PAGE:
This week saw the release of CD Projekt Red's Blood and Wine, the final piece of DLC for The Witcher 3. 

In Blood and Wine, Geralt travels to Toussaint to hunt down a beast randomly killing knights, but he soon learns that the bright and cheerful Toussaint harbors a lot of dark secrets. Can Geralt uncover those mysteries and slay the beast? Can he help the people of Toussaint with their various side missions?

In an interview, Karolina Stachyra, Senior Writer at CD Projekt Red, spoke about Blood and Wine, including offering details about what players can expect from gameplay and about what changes the DLC offers to the game.

How big is Blood and Wine, in terms of The Witcher 3 game?

Simple answer is that it's roughly as big as Ard Skellig or No Man's Land. The more complex answer, and one I like a bit more, as it really portrays what we wanted to do with Blood and Wine, is that it's as big as you thought Wild Hunt was when you finally visited Skellig in the middle of the game and saw how much play time is still ahead of you. Toussaint is exactly that big. About 30 hours big.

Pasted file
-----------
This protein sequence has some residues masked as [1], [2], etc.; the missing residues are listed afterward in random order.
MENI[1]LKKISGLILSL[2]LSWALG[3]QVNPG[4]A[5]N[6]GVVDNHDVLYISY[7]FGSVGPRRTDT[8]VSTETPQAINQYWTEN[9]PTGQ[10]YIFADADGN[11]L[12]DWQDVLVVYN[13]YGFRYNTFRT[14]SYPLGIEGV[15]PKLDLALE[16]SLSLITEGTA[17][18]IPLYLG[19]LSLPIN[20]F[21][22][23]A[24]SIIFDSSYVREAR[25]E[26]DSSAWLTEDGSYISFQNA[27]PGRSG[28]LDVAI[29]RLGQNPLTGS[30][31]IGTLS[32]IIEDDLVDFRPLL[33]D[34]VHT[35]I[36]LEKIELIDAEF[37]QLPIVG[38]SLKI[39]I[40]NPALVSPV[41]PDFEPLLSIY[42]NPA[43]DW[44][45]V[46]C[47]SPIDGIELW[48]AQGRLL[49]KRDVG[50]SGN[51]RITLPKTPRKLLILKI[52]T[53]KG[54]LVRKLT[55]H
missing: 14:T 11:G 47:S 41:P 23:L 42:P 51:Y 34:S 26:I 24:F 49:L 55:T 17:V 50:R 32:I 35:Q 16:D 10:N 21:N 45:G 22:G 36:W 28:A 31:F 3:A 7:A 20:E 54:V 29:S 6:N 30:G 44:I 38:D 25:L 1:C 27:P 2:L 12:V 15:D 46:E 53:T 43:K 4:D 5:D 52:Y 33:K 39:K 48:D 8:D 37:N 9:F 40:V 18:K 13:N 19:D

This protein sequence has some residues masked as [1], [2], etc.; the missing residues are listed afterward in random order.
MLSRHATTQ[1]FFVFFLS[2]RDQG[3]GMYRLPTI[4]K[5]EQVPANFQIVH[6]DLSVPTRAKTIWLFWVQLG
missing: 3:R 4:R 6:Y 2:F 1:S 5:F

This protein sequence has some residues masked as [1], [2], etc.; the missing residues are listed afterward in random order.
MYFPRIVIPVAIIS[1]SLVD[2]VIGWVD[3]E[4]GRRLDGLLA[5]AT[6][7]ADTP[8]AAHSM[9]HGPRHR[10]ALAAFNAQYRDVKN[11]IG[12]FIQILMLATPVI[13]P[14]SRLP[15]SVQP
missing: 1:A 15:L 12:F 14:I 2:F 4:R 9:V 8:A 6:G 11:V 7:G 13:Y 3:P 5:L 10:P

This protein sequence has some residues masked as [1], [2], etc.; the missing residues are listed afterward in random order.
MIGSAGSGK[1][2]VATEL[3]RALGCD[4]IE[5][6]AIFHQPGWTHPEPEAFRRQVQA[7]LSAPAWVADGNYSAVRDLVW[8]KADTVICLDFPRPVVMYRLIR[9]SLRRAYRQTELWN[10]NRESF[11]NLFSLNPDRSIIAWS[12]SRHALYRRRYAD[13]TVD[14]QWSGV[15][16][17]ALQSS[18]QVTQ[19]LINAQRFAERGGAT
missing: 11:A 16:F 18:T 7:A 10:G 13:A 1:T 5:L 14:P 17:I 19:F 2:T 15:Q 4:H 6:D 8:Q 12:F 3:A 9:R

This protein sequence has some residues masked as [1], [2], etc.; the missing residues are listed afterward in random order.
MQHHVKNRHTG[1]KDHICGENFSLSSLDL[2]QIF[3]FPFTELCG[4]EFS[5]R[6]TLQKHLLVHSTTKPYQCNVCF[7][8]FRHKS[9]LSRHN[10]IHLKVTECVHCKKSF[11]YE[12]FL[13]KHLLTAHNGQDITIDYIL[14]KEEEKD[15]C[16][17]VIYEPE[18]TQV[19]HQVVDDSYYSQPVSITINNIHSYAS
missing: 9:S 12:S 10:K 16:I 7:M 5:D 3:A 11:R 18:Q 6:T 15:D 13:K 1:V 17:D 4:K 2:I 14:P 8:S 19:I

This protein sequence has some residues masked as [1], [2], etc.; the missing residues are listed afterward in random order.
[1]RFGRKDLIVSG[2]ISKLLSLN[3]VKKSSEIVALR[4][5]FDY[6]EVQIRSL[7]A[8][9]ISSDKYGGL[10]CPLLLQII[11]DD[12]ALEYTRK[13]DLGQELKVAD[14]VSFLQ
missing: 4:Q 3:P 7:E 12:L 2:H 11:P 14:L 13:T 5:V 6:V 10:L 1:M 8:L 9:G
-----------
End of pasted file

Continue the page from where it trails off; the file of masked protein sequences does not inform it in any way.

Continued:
How does Blood and Wine add to the story of The Witcher 3?

In terms of story, the expansion is very similar to Hearts of Stone. It's not tied into Wild Hunt, but it's a separate tale. Where it differs from Hearts of Stone is how this story is told — while Hearts was, in a way, a collection of standalone stories that served to complete one bigger story, what happens in Blood and Wine is continuous.

What can players expect with gameplay? Will there be any additional gameplay elements added to the DLC?

Yes, definitely. We have Mutations that greatly enhance the New Game + mode and allow you to create even more custom builds of Geralt, we've added armour dyeing, we've even included a special home away from home for Geralt, his very own vineyard — Corvo Bianco.

As this is the last DLC for The Witcher 3, concluding Geralt's story, what do you want players to take away from the entire franchise after all this time?

I think that we'd be really proud if gamers thought about us in context of memorable open-world games, and games which have an ambition to tell good stories.

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